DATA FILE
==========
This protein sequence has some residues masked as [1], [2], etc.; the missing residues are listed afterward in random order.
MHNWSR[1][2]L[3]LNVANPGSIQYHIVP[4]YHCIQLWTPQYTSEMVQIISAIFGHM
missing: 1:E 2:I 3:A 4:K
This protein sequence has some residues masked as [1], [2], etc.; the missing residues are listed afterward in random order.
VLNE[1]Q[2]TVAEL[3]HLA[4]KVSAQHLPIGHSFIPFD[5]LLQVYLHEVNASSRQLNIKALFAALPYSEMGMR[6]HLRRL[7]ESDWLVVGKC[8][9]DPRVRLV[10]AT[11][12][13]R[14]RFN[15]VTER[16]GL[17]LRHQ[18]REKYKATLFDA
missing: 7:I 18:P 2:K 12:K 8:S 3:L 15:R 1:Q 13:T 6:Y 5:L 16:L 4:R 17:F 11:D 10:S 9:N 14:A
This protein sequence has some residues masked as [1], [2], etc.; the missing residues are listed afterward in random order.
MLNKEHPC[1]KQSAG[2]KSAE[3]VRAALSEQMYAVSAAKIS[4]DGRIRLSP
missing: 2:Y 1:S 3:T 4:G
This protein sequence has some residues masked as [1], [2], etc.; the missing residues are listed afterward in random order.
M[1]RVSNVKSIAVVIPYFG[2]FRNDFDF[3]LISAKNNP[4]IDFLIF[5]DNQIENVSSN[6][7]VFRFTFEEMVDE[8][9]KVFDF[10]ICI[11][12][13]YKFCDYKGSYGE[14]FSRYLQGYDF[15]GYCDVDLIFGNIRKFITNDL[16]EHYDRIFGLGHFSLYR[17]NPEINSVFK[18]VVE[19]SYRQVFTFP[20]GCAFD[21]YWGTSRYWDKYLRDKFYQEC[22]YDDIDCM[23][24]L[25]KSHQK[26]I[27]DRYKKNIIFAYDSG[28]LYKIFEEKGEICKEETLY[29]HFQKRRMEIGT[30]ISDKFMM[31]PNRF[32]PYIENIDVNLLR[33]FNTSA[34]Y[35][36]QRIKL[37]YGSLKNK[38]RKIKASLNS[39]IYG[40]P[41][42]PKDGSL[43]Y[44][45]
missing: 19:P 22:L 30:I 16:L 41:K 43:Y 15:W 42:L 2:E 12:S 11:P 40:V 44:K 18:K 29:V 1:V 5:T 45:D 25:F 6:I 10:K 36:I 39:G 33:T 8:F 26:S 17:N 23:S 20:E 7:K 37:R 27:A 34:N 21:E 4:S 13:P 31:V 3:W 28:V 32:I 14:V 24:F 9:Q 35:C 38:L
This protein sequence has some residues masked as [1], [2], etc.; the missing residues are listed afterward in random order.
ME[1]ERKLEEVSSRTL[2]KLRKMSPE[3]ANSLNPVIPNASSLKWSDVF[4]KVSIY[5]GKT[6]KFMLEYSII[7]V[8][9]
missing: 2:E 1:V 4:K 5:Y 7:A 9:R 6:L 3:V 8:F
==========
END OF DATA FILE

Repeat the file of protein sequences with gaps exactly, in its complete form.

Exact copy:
This protein sequence has some residues masked as [1], [2], etc.; the missing residues are listed afterward in random order.
MHNWSR[1][2]L[3]LNVANPGSIQYHIVP[4]YHCIQLWTPQYTSEMVQIISAIFGHM
missing: 1:E 2:I 3:A 4:K
This protein sequence has some residues masked as [1], [2], etc.; the missing residues are listed afterward in random order.
VLNE[1]Q[2]TVAEL[3]HLA[4]KVSAQHLPIGHSFIPFD[5]LLQVYLHEVNASSRQLNIKALFAALPYSEMGMR[6]HLRRL[7]ESDWLVVGKC[8][9]DPRVRLV[10]AT[11][12][13]R[14]RFN[15]VTER[16]GL[17]LRHQ[18]REKYKATLFDA
missing: 7:I 18:P 2:K 12:K 8:S 3:L 15:R 1:Q 13:T 6:Y 5:L 16:L 4:R 17:F 11:D 10:S 9:N 14:A
This protein sequence has some residues masked as [1], [2], etc.; the missing residues are listed afterward in random order.
MLNKEHPC[1]KQSAG[2]KSAE[3]VRAALSEQMYAVSAAKIS[4]DGRIRLSP
missing: 2:Y 1:S 3:T 4:G
This protein sequence has some residues masked as [1], [2], etc.; the missing residues are listed afterward in random order.
M[1]RVSNVKSIAVVIPYFG[2]FRNDFDF[3]LISAKNNP[4]IDFLIF[5]DNQIENVSSN[6][7]VFRFTFEEMVDE[8][9]KVFDF[10]ICI[11][12][13]YKFCDYKGSYGE[14]FSRYLQGYDF[15]GYCDVDLIFGNIRKFITNDL[16]EHYDRIFGLGHFSLYR[17]NPEINSVFK[18]VVE[19]SYRQVFTFP[20]GCAFD[21]YWGTSRYWDKYLRDKFYQEC[22]YDDIDCM[23][24]L[25]KSHQK[26]I[27]DRYKKNIIFAYDSG[28]LYKIFEEKGEICKEETLY[29]HFQKRRMEIGT[30]ISDKFMM[31]PNRF[32]PYIENIDVNLLR[33]FNTSA[34]Y[35][36]QRIKL[37]YGSLKNK[38]RKIKASLNS[39]IYG[40]P[41][42]PKDGSL[43]Y[44][45]
missing: 19:P 22:L 30:I 16:L 41:K 43:Y 15:W 42:L 2:E 12:S 11:P 40:V 44:K 18:K 29:V 1:V 5:T 45:D 25:F 6:I 10:K 36:I 39:G 33:T 8:F 26:S 17:N 23:S 20:E 7:K 37:R 27:A 34:N 21:E 4:S 13:P 31:V 3:W 28:V 32:I 14:V 24:F 9:Q 35:C 38:L
This protein sequence has some residues masked as [1], [2], etc.; the missing residues are listed afterward in random order.
ME[1]ERKLEEVSSRTL[2]KLRKMSPE[3]ANSLNPVIPNASSLKWSDVF[4]KVSIY[5]GKT[6]KFMLEYSII[7]V[8][9]
missing: 2:E 1:V 4:K 5:Y 7:A 9:R 6:L 3:V 8:F